Frequently Asked Questions About The Scotford Solar Project


Project Size

58 MW

Site Footprint

~245 acres

Solar Modules


Project Operations

25 years

Power Equivalent

Over 3,660 homes per year

Construction Schedule

16 to 17 months, depending on weather

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General Project Questions​

Shell has an overall plan to become a net-zero emissions energy business by 2050, in step with society. To contribute to the execution of this plan, Shell is transforming its Energy and Chemicals Park Scotford into one of five energy and chemical parks, providing customers with lower carbon fuels and products. As part of this transformation the company has contracted with Silicon Ranch to build, own, and operate this 58-megawatt solar farm to power its Scotford operations with clean, reliable, cost-effective renewable energy for the next 25 years.

Silicon Ranch chose the site because it offers a variety of favorable characteristics, including but not limited to (1) interconnection characteristics (including proximity to Point of Interconnection and transmission availability), (2) property size, and (3) physical criteria (including topography, wetlands, and floodplains).

In short, the site is a great location, being directly adjacent to the Energy and Chemicals Park Scotford and the necessary infrastructure needed to support the project. 

Silicon Ranch expects to invest more than $125 million to construct the facility and to hire about 150 workers for the project’s construction, with a focus on hiring locally. The project requires no capital investment from the community, Shell Refinery, the local utility, or Strathcona County.

Strathcona County residents, government, and school systems will benefit from the project through the expected injection of millions of dollars in tax revenues over the life of the project, Silicon Ranch’s investment in the region of over $125 million, and the creation of new construction jobs. Once operational, the project is expected to contribute approximately $200,000 a year on a levelized basis to the Strathcona County local government and school system, while requiring little to no county services in return. In other words, the taxes generated from the project are accretive to the tax base. Additionally, Silicon Ranch is committed to emphasizing local hiring to fill the ~150 temporary jobs required to construct this project.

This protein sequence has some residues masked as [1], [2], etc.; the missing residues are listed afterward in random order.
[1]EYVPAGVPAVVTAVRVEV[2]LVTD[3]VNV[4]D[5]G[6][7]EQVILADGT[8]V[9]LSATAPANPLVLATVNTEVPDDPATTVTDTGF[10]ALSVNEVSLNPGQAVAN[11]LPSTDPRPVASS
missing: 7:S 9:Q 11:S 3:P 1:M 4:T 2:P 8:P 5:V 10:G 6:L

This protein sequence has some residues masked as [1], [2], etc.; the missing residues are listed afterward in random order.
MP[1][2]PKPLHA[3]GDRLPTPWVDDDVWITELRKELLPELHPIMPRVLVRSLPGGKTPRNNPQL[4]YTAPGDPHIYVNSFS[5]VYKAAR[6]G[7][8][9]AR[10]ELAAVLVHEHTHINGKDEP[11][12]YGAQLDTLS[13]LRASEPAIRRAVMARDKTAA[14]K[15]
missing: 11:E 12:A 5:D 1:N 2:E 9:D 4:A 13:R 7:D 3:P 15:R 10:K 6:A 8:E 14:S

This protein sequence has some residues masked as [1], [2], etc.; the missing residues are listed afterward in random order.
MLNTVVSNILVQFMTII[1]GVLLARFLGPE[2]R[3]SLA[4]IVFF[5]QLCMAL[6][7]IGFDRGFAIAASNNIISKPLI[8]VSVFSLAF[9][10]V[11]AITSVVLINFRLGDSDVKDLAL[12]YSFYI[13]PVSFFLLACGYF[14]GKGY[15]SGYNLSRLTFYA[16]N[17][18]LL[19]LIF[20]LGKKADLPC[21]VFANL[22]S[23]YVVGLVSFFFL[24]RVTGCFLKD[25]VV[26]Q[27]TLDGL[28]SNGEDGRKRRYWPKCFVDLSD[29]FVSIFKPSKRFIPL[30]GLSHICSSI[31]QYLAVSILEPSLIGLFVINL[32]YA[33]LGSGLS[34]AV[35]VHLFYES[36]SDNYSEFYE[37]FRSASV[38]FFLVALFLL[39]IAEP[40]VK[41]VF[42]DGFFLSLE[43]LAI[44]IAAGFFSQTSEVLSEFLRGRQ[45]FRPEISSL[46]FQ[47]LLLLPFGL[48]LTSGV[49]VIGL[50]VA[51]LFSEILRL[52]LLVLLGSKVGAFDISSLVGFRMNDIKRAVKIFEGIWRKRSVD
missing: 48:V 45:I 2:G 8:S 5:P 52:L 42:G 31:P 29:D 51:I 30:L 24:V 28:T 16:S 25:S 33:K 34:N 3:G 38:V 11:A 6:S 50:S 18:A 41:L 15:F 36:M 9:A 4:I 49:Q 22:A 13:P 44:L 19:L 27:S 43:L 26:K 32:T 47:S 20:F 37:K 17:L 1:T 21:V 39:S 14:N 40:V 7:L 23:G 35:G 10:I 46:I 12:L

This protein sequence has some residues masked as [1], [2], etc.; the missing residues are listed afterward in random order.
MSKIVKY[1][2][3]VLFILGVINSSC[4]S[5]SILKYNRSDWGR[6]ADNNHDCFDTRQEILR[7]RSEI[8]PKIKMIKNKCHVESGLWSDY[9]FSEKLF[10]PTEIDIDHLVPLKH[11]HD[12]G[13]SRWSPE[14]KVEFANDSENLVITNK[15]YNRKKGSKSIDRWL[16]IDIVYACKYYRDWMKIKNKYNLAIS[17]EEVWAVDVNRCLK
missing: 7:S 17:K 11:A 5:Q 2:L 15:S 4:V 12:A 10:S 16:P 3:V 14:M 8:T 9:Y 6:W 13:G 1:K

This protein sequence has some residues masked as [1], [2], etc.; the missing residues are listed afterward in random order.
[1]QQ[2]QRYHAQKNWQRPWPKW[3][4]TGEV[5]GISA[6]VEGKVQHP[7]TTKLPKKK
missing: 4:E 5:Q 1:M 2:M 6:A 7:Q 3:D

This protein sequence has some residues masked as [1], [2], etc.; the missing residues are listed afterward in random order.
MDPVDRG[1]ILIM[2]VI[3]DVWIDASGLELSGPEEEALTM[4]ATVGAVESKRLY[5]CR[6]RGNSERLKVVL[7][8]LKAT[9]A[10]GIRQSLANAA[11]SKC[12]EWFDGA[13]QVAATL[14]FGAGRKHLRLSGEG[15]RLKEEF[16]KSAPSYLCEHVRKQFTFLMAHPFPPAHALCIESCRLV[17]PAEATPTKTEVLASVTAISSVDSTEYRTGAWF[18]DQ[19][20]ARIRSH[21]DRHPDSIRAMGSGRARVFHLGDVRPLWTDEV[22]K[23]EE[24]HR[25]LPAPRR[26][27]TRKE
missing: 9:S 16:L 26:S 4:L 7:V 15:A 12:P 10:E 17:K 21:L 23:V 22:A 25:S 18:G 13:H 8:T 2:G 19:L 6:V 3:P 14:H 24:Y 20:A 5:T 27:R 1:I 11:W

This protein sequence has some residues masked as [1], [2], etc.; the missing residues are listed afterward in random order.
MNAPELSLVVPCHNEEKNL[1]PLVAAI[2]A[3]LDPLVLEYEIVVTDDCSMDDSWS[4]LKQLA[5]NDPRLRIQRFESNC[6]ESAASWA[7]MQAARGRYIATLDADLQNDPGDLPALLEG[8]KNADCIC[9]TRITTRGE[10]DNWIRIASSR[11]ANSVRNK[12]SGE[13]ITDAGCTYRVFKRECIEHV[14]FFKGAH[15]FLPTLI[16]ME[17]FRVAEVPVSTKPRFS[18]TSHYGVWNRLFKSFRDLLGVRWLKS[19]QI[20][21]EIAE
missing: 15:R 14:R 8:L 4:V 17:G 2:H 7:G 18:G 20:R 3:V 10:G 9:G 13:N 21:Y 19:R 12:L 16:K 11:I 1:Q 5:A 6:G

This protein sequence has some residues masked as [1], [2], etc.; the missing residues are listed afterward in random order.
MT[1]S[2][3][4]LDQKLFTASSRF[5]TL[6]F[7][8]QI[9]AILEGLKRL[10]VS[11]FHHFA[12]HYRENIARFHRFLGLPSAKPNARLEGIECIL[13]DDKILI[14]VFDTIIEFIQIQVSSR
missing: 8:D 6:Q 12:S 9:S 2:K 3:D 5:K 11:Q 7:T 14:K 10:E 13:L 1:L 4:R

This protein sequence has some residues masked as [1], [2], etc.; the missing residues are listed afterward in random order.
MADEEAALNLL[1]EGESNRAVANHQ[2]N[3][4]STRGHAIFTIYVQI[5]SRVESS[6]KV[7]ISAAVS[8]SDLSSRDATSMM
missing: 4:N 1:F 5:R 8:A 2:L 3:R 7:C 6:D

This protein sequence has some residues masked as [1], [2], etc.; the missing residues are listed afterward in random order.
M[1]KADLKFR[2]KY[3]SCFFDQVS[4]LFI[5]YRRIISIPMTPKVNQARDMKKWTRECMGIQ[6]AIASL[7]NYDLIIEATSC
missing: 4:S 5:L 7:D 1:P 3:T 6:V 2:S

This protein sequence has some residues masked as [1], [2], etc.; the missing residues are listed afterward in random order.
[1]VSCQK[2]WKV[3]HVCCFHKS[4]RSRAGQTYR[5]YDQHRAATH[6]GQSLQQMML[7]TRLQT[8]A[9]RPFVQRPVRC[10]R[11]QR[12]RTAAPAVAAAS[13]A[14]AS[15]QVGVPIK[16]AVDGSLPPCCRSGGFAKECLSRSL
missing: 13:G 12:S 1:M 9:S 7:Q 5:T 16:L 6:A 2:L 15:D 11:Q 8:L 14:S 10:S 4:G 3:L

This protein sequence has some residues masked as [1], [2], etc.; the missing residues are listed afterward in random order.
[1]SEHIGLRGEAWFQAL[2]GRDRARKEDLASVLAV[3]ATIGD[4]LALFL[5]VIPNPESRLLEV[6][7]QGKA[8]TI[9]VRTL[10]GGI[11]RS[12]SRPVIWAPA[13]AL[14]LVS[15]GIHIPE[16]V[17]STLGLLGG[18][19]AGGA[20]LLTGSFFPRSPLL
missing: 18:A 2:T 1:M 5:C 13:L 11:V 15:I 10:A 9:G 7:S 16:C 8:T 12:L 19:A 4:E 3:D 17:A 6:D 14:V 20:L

Shell will benefit from this project by receiving clean, reliable, cost-effective renewable energy to help power the operations of its Energy and Chemicals Park in Scotford. By doing so, the facility will help support Shell with its plans to become a net-zero emissions energy business.

Shell’s customers will benefit from the project by having access to lower-carbon intensive fuels and chemicals.

Silicon Ranch will own the project. This company is committed to owning and operating every project in its portfolio for the long term. In the eleven-year history of the company, Silicon Ranch has never sold a project, which means Strathcona County can be confident that Silicon Ranch will stand behind the performance of the project day in and day out.

It is a common misconception that ground-mounted solar farms decrease nearby property values.[1]

  • Examining property value in states across the U.S., for example, demonstrates that large-scale solar arrays have no measurable impact on the value of adjacent properties, and in some cases may even have positive effects.
  • Proximity to solar farms does not adversely impact sales of agricultural or residential land.
  • Large solar projects have similar characteristics to a greenhouse or single-story residence. Usually no more than 10 feet high, solar farms are often enclosed by fencing and/or landscaping to minimize visual impacts.

[1] Solar Energy Industries Association® (PDF)

Solar PV panels are made of tempered glass and pass rigorous hail and other weather testing. The two most common types of solar panels—silicon-based and thin film—are both required to pass the Environmental Protection Agency’s Toxic Leaching Characteristic Procedure (TCLP) test, meaning that these panels are nonhazardous.[2][3]

[2] Southern Environmental Law Center (PDF)
[3] Hindawi

Exposure to electromagnetic fields (EMF) is a part of normal life, from the appliances used in our homes to the cell phones we use and the electrical lines in our neighborhoods. At the perimeter fencing of a solar project, the EMF exposure is far lower than that found inside a typical home.